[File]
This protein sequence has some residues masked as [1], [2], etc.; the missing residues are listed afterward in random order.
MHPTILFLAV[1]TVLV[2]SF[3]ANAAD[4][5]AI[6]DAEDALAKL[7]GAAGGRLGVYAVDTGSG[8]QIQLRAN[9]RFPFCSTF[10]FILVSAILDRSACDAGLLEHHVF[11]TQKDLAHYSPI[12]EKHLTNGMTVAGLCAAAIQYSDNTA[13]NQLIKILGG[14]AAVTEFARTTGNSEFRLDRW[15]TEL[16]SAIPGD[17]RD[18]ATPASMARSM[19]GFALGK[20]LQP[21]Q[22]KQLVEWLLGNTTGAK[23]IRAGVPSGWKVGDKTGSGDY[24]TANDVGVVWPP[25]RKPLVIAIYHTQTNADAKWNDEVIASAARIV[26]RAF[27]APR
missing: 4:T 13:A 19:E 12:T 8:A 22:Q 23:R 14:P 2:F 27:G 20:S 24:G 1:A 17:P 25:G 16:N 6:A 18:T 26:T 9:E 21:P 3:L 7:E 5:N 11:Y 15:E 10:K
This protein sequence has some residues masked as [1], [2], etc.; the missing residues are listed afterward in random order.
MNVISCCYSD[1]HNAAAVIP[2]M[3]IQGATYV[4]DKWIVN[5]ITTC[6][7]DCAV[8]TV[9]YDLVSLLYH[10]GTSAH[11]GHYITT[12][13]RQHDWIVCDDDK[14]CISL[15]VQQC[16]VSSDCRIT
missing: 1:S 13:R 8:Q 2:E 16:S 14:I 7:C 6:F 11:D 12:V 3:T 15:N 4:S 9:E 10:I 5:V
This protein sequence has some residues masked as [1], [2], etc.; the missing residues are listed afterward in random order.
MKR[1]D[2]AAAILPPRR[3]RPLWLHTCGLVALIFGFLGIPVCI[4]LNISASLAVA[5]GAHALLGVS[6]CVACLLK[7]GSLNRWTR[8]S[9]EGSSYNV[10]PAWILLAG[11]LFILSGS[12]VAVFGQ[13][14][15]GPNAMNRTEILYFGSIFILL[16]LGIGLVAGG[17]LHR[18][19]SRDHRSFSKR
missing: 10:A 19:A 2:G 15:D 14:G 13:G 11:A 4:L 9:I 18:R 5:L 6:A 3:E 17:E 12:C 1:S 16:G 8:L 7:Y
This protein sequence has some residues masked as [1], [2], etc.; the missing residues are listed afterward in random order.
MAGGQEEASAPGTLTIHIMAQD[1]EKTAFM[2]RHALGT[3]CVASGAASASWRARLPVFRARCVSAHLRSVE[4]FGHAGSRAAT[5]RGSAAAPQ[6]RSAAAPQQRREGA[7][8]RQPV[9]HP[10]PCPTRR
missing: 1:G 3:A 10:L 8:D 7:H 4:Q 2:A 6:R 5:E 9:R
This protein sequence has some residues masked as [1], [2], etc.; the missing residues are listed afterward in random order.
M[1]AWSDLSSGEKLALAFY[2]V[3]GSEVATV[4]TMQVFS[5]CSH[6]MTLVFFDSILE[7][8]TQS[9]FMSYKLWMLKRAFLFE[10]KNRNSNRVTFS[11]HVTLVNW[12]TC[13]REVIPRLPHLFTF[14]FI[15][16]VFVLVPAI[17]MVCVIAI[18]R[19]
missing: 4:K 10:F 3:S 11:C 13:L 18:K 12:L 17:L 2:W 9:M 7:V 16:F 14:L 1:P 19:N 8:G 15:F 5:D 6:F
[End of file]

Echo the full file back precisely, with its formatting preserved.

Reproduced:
This protein sequence has some residues masked as [1], [2], etc.; the missing residues are listed afterward in random order.
MHPTILFLAV[1]TVLV[2]SF[3]ANAAD[4][5]AI[6]DAEDALAKL[7]GAAGGRLGVYAVDTGSG[8]QIQLRAN[9]RFPFCSTF[10]FILVSAILDRSACDAGLLEHHVF[11]TQKDLAHYSPI[12]EKHLTNGMTVAGLCAAAIQYSDNTA[13]NQLIKILGG[14]AAVTEFARTTGNSEFRLDRW[15]TEL[16]SAIPGD[17]RD[18]ATPASMARSM[19]GFALGK[20]LQP[21]Q[22]KQLVEWLLGNTTGAK[23]IRAGVPSGWKVGDKTGSGDY[24]TANDVGVVWPP[25]RKPLVIAIYHTQTNADAKWNDEVIASAARIV[26]RAF[27]APR
missing: 4:T 13:A 19:E 12:T 8:A 22:Q 23:R 14:P 2:F 27:G 20:S 24:G 1:A 17:P 25:G 16:N 6:A 18:T 26:T 9:E 21:P 3:L 7:E 5:N 11:Y 15:E 10:K
This protein sequence has some residues masked as [1], [2], etc.; the missing residues are listed afterward in random order.
MNVISCCYSD[1]HNAAAVIP[2]M[3]IQGATYV[4]DKWIVN[5]ITTC[6][7]DCAV[8]TV[9]YDLVSLLYH[10]GTSAH[11]GHYITT[12][13]RQHDWIVCDDDK[14]CISL[15]VQQC[16]VSSDCRIT
missing: 1:S 13:R 8:Q 2:E 16:S 14:I 7:C 6:F 11:D 12:V 3:T 15:N 4:S 9:E 10:I 5:V
This protein sequence has some residues masked as [1], [2], etc.; the missing residues are listed afterward in random order.
MKR[1]D[2]AAAILPPRR[3]RPLWLHTCGLVALIFGFLGIPVCI[4]LNISASLAVA[5]GAHALLGVS[6]CVACLLK[7]GSLNRWTR[8]S[9]EGSSYNV[10]PAWILLAG[11]LFILSGS[12]VAVFGQ[13][14][15]GPNAMNRTEILYFGSIFILL[16]LGIGLVAGG[17]LHR[18][19]SRDHRSFSKR
missing: 10:A 19:A 2:G 15:D 14:G 13:G 11:A 4:L 9:I 18:R 5:L 6:A 3:E 17:E 12:C 1:S 16:G 8:L 7:Y
This protein sequence has some residues masked as [1], [2], etc.; the missing residues are listed afterward in random order.
MAGGQEEASAPGTLTIHIMAQD[1]EKTAFM[2]RHALGT[3]CVASGAASASWRARLPVFRARCVSAHLRSVE[4]FGHAGSRAAT[5]RGSAAAPQ[6]RSAAAPQQRREGA[7][8]RQPV[9]HP[10]PCPTRR
missing: 1:G 3:A 10:L 8:D 7:H 4:Q 2:A 6:R 5:E 9:R
This protein sequence has some residues masked as [1], [2], etc.; the missing residues are listed afterward in random order.
M[1]AWSDLSSGEKLALAFY[2]V[3]GSEVATV[4]TMQVFS[5]CSH[6]MTLVFFDSILE[7][8]TQS[9]FMSYKLWMLKRAFLFE[10]KNRNSNRVTFS[11]HVTLVNW[12]TC[13]REVIPRLPHLFTF[14]FI[15][16]VFVLVPAI[17]MVCVIAI[18]R[19]
missing: 4:K 10:F 3:S 11:C 13:L 18:K 12:L 17:L 2:W 9:M 7:V 16:F 14:L 1:P 19:N 8:G 15:F 5:D 6:F